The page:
But instead of nose-down input, which would have worked, they instituted the only stall recovery action they apparently remembered: full power. Except at cruise altitude, they were pretty much already af full power and the extremely minor amount of power still left would produce no results.

Unfortunately, Bonin's initial actions on the stick (be then intentional or as a consequence of something else) were to pitch the airplane up. But the airplane's neutral stability allowed the nose to just stay there.

It did not require trim to hold it there. That was its job. If he had pulled it back and then just let go completely, the result would have been much the same. The lack of the low-speed stability meant that as the airplane approached the stall AOA, there was nothing to pitch it down except the pilot - who was probably trying to follow the ever-reliable flight director which was telling him to continue the climb.

As the airplane began to stall and lose lift, the airplane started to sink, and thus the actual g-load was reduced. The airplane responded to this less-than-demanded g load with all it had at its disposal to increase the g load: Up Elevator. This obviously just made things worse and within a few seconds, the angle of attack increased to 45° and more (though the pitch attitude remained at 15° or less).

What this required from the start was for the pilot flying to FLY THE AIRPLANE. That is, command a pitch and power setting commensurate with level flight (2.5° & 83% N1). Any pitch and power setting remotely close would have kept the crew out of trouble for a long time. It only took about 40 seconds for all of the pitot tube issues to resolve themselves, and they could have been on their merry way like the dozens of other crews that employed that strategy in similar circumstances. However, by the time the pitot tubes were clear, the flight was in a far worse position, having climbed 3000 feet and lost over 100 knots of indicated airspeed. A recovery at this point required far greater skill than the minimal skill required to fly straight and level just 60 seconds earlier that they failed to exhibit.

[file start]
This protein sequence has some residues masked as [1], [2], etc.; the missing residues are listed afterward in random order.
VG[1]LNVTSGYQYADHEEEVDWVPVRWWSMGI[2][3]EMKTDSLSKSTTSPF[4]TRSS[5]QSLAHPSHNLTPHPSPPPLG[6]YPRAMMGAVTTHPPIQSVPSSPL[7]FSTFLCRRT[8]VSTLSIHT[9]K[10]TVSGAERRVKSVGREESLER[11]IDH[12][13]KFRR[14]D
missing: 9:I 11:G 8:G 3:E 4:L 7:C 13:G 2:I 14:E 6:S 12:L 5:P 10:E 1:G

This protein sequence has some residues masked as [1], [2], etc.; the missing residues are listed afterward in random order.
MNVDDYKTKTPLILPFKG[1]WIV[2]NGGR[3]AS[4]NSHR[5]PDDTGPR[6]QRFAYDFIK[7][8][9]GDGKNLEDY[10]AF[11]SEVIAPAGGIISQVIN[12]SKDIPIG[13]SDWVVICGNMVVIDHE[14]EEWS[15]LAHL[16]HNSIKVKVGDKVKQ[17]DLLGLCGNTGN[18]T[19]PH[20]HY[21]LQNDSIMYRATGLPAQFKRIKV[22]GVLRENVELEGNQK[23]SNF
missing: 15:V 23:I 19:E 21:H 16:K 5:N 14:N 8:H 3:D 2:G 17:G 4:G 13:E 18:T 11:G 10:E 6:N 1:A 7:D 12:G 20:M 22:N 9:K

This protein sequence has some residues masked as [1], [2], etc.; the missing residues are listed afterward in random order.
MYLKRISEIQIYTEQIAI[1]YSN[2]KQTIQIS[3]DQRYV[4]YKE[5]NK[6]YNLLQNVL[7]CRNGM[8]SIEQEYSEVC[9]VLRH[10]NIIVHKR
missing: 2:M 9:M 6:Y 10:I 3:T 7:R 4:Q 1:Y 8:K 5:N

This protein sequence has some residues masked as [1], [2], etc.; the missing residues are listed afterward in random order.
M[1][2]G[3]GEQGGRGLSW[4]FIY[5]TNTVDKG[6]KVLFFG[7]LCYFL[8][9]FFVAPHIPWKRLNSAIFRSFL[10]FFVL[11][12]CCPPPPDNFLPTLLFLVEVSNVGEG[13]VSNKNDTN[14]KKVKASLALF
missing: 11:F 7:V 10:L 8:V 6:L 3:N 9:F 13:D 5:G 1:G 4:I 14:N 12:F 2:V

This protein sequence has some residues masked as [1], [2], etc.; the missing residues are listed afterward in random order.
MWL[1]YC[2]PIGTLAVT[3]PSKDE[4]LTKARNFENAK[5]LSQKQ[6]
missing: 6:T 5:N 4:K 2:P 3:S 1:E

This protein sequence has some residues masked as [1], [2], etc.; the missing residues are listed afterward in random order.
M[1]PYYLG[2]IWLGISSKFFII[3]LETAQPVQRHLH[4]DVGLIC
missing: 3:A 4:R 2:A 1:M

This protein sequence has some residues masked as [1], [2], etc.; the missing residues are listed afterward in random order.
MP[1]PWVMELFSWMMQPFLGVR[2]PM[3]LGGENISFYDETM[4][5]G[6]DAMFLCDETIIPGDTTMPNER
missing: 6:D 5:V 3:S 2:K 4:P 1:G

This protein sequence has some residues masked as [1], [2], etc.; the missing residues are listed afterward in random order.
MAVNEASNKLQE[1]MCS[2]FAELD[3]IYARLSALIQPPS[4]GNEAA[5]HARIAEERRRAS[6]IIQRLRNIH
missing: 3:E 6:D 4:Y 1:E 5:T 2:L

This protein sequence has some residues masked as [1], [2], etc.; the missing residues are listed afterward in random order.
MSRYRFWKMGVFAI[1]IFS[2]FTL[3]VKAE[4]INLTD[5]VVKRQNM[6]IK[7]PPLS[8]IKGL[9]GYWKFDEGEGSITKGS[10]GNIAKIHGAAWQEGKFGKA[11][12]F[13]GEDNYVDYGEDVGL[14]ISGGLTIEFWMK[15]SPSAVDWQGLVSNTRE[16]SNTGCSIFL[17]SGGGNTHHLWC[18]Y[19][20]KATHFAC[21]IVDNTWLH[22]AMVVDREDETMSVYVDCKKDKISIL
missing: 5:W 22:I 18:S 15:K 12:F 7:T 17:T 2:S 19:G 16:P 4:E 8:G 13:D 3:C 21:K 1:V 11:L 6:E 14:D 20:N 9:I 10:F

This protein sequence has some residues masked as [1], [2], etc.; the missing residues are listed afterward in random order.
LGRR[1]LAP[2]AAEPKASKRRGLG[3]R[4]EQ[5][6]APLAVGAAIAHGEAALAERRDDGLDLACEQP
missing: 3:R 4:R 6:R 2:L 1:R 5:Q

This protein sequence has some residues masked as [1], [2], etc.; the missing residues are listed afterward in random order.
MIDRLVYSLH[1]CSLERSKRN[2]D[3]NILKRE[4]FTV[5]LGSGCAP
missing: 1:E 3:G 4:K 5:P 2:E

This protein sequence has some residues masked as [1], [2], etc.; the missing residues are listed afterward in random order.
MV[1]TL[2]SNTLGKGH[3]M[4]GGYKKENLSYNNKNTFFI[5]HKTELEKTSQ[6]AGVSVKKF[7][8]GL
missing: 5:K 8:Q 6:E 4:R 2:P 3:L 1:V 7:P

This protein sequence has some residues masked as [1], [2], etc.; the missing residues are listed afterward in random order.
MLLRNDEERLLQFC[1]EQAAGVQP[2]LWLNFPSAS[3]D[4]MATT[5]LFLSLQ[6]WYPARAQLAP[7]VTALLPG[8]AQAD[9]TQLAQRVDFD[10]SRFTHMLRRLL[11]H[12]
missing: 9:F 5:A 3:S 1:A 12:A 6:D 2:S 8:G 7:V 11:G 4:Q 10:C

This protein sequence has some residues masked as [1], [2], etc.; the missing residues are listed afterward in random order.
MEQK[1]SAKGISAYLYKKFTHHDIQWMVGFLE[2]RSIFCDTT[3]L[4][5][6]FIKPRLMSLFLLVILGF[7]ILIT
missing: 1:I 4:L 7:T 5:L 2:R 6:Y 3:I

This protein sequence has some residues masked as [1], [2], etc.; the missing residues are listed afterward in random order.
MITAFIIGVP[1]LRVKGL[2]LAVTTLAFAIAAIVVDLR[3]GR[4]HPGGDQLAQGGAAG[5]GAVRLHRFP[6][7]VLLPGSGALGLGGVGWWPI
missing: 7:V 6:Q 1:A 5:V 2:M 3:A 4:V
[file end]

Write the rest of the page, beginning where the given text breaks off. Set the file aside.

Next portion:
It is further interesting to note that Airbus seems to have taken this accident to heart in the design of the A350. It has extremely robust airspeed backups (even if all pitot tubes become unusable), and Alternate law maintains all of the same hard protections as Normal law (assuming the physical flight control surfaces are not damaged beyond carrying them out). Further, the autopilot remains engaged in an extended envelope (right up to the abnormal attitude parameters (120° bank, 50° pitch, etc) So, in this case, the AP/FD would not have disengaged at all.
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Old 14th Mar 2019, 09:05
  #1630 (permalink)